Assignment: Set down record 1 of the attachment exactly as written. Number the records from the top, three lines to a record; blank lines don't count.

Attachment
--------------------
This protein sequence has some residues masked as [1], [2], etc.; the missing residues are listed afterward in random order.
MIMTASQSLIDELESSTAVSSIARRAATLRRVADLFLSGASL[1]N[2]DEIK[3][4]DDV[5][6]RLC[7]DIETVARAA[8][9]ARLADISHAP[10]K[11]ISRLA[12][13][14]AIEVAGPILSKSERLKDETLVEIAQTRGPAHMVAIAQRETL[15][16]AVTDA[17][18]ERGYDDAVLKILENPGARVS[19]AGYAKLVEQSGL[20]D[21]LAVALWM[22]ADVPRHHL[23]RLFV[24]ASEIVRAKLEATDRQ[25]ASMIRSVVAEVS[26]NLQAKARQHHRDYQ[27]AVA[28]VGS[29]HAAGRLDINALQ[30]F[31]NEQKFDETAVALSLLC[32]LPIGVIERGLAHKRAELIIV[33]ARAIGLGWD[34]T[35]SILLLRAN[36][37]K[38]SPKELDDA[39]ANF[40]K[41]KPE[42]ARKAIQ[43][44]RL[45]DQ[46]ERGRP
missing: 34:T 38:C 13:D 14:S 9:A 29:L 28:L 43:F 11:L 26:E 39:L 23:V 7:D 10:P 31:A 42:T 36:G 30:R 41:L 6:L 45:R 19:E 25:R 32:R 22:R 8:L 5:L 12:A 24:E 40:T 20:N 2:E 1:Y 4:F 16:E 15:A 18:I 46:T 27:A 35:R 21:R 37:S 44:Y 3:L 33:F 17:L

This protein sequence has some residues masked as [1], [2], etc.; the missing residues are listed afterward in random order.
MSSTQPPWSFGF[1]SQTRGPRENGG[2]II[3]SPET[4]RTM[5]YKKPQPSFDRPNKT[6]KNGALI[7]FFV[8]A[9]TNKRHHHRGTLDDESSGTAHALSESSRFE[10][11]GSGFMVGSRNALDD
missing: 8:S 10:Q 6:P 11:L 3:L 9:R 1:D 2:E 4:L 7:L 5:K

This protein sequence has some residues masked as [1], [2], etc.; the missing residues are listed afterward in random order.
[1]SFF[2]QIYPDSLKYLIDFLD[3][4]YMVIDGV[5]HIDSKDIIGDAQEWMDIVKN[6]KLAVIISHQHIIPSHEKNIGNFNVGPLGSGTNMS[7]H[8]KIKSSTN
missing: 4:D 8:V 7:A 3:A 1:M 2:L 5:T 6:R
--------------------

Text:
This protein sequence has some residues masked as [1], [2], etc.; the missing residues are listed afterward in random order.
MIMTASQSLIDELESSTAVSSIARRAATLRRVADLFLSGASL[1]N[2]DEIK[3][4]DDV[5][6]RLC[7]DIETVARAA[8][9]ARLADISHAP[10]K[11]ISRLA[12][13][14]AIEVAGPILSKSERLKDETLVEIAQTRGPAHMVAIAQRETL[15][16]AVTDA[17][18]ERGYDDAVLKILENPGARVS[19]AGYAKLVEQSGL[20]D[21]LAVALWM[22]ADVPRHHL[23]RLFV[24]ASEIVRAKLEATDRQ[25]ASMIRSVVAEVS[26]NLQAKARQHHRDYQ[27]AVA[28]VGS[29]HAAGRLDINALQ[30]F[31]NEQKFDETAVALSLLC[32]LPIGVIERGLAHKRAELIIV[33]ARAIGLGWD[34]T[35]SILLLRAN[36][37]K[38]SPKELDDA[39]ANF[40]K[41]KPE[42]ARKAIQ[43][44]RL[45]DQ[46]ERGRP
missing: 34:T 38:C 13:D 14:S 9:A 29:L 28:L 43:F 11:L 26:E 39:L 23:V 7:D 10:P 31:A 42:T 36:G 30:R 41:L 6:L 45:R 19:E 25:R 32:R 22:R 8:L 5:L 12:A 24:E 40:T 20:N 2:E 1:Y 4:F 16:E 15:A 18:I 46:T 27:A 35:R 21:R 37:S 44:Y 3:L 33:F 17:L